Letters, the Week of March 2, 2017

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A Great Article

The article on the African-American synagogue was wonderful (“African-American Synagogue Thrives, Is Honored With City Street Sign,” Feb. 23). My husband and I were at the synagogue on the day that the new Torah was dedicated. I will never forget the excitement in the room at this presentation.

It was raining and so all the congregants, myself included, walked around the inside of the synagogue seven times as the band played Hebrew songs.

We were all invited to the bimah and later, had a great kosher luncheon. This is a day that I will never forget. Synagogues around the country have much to learn from Beth’El synagogue. At least 100 to 200 men, women and children participate in services every Friday and Saturday.

Everyone, including the children, has a task to perform. That keeps all interested.

Gloria Gelman | Philadelphia

Liberties Taken with Potok Story

When Aaron Posner asked to adapt my husband’s novel My Name is Asher Lev to the stage, I warmly gave that permission to him, and accepted his request to serve as the artistic consultant to the writing and mounting of the play (“My Name is Asher Lev Adaptation Explores Connections Between Art and Religion,” Feb. 16). The result was a coherent work, one that kept the integrity of the novel and that conveyed the gist of its several hundred pages in a coherent dramatic form.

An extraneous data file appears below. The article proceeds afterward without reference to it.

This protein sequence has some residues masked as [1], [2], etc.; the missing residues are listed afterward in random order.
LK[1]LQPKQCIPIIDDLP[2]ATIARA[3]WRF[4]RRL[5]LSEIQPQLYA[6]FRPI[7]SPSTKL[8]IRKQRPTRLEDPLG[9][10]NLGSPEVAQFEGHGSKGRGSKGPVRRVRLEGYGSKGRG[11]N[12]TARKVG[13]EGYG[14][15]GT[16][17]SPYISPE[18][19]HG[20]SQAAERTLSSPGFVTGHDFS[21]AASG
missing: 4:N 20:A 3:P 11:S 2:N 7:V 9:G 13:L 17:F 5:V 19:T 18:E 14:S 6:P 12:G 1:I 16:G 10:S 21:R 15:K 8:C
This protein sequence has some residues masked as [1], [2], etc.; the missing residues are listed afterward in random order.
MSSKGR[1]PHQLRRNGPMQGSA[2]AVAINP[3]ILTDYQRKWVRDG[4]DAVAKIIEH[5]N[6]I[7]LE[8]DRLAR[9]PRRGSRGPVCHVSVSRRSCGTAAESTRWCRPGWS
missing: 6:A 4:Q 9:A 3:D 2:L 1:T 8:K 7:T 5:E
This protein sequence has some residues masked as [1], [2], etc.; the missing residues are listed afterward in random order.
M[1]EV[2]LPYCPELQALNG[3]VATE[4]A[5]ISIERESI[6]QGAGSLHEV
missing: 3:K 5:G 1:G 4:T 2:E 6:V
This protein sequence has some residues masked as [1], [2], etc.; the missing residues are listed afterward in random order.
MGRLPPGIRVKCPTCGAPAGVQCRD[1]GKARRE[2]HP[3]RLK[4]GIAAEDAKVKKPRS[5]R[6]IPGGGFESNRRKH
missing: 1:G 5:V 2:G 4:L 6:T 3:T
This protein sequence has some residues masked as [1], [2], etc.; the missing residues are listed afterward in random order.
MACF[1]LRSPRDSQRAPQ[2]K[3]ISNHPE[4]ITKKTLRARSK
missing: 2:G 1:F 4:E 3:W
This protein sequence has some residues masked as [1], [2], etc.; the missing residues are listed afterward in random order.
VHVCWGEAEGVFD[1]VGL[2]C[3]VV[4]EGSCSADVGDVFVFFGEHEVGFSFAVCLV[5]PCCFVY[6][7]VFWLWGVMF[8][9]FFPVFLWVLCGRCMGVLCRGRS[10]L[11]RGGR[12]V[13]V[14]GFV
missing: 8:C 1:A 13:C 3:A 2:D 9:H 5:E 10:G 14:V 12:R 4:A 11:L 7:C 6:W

At some points in the writing and mounting of the play there were serious conversations on its interplay with the novel. While there were some disagreements between us, they did not impinge on the spine of the play. The adaptation was Posner’s, and enjoyed a long run at the Arden Theatre and many other stages throughout the country, including New York City.

But contrary to the assertions made in your story about the play’s performances at the Gershman Y, the inspiration for the novel My Name is Asher Lev was Potok’s personal history as a graphic artist, a passion he put aside in his early teen years, turning then to writing as his art of choice and one that was more acceptable to his family. Friends were not part of that equation.

His father was not enthralled with Chaim’s painting, and accepted his son’s move to the written word as artistic outlet. As long as he performed well in school, the extra time spent in reading and writing “goyische” literature was tolerated, though not encouraged.

Later, as an adult, he returned to painting, with the encouragement of his wife and to the delighted interest of his growing family. This started when the family was living briefly in Brooklyn and continued with their move to Philadelphia, where he assumed the editorship of the Jewish Publication Society.

The aim of Chaim Potok the writer was to conjure from his imagination the meetings that the Rebbe would have had with a young gifted aspiring artist whose drive pulled him in directions not in keeping with his parents’ position in the community.

Regarding the issue of censorship in art — Asher Lev leaves the community of his parents because as an artist he will not abide censorship and as a caring son he has to create at a distance from what could/would result from his interaction with the larger — yes, goyische — world.

Adena Potok | Merion Station

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